Pinups for your pleasure

Joe Dallesandro is a man known for breaking boundaries and arousing both men and women. He was the first man to do full-frontal nudity on screen and to have the first cinematic erection in a non-pornographic movie.

First starring in Andy Warhol and Paul Morrissey films, he skyrocketed into the world of sex symbols in the mid 1960s.

Not only was Dallesandro the first male nude of the cinema, he was also one of first well-known objects of desire.

The man hailed as one of the 10 most photogenic men in the world by photographer Francesco Scavullo came from a rough background.

At age 5, his mother was put in jail for larceny and his father, who was stationed on a naval base soon after, decided it would be best to put him and his brother in foster care.

This lead to a trail of families and a desire to see his father more than just once a month for a single day, Dallesandro told reporter Paul Reubens in a 1994 interview.

In fact, one of the families he stayed with used the kids to steal from those living around them in a very Oliver Twist fashion.

Eventually, though, the foster families became a thing of the past, and Dallesandro and his brother Robert moved in with their grandmother. But Dallesandro was already a delinquent.

By age 15, he was caught with a stolen car, and after having a bullet rip into his leg above his kneecap, he was sent to Camp Cass, a rehabilitation center for juvenile delinquents. There he earned 50 cents a day doing forestry work. Camp Cass is also where he received his famous “little Joe” tattoo on his right shoulder, which would mean the characters he played needed to named Joe or his tattoo hidden throughout the filming in his future career.

Three months into his sentence, he hitchhiked with a friend down to Mexico and later went back to Los Angeles where he first found he could market himself for his good looks.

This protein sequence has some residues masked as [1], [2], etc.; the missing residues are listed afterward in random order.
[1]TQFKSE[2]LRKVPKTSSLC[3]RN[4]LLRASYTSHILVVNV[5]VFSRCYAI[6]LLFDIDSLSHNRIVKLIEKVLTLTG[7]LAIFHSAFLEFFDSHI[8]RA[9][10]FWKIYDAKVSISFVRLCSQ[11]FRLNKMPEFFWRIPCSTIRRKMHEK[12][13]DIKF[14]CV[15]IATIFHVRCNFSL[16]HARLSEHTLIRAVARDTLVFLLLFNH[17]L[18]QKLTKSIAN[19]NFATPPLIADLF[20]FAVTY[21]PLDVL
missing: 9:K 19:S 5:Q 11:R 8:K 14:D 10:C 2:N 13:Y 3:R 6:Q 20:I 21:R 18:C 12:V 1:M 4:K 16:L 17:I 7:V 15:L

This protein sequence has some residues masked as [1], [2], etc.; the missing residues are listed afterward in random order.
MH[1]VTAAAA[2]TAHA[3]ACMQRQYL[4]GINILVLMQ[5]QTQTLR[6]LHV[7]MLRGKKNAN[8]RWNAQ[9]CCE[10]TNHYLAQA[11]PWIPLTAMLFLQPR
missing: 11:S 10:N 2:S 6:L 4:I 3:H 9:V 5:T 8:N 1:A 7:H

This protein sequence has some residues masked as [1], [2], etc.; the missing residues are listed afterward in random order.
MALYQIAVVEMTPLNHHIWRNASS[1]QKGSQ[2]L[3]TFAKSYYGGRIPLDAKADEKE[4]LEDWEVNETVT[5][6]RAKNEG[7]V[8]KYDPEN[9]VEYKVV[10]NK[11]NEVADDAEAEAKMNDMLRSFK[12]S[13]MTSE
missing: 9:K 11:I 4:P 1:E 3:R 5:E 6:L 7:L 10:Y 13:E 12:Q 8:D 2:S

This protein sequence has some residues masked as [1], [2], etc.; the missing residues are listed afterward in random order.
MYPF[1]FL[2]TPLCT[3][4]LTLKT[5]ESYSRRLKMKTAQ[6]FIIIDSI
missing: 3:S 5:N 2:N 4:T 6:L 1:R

“We met some strange people by the bus station who got me into photographic muscle work,” Dallesandro told Reubin. “They oiled me up, put a sailor hat on me and got me naked for these muscle magazines. That didn’t last long.”

Dallesandro became one of Bob Mizer’s most famous models. Mizer published a magazine, Physique Pictorial, aimed at gay men.

Not long after Dallesandro came to the most famous part of his career, the film trilogy with Warhol and Morrissey. The trilogy included “Flesh,” “Heat” and “Trash.”

“They were appreciated in a different way [in Europe] than they were in America. They were accepted as real films, not as part of an underground movie movement,” he said in a 1998 interview with Marylynn Uricchio.

It has often been said of Dallesandro that his body was so astounding that it took a second viewing, or at least a few minutes of initially taking note of it, before audiences realized that the young man could act.

Through his life, he dealt with drugs, marriage troubles, affairs and his brother’s suicide. Still after all the struggle, he came out a true actor and a cinematically sexual innovator.

“All the big sex symbols have last names ending in ‘o’ – Garbo, Harlow, Monroe, Brando, Dallesandro,” said Paul Morrissey of him.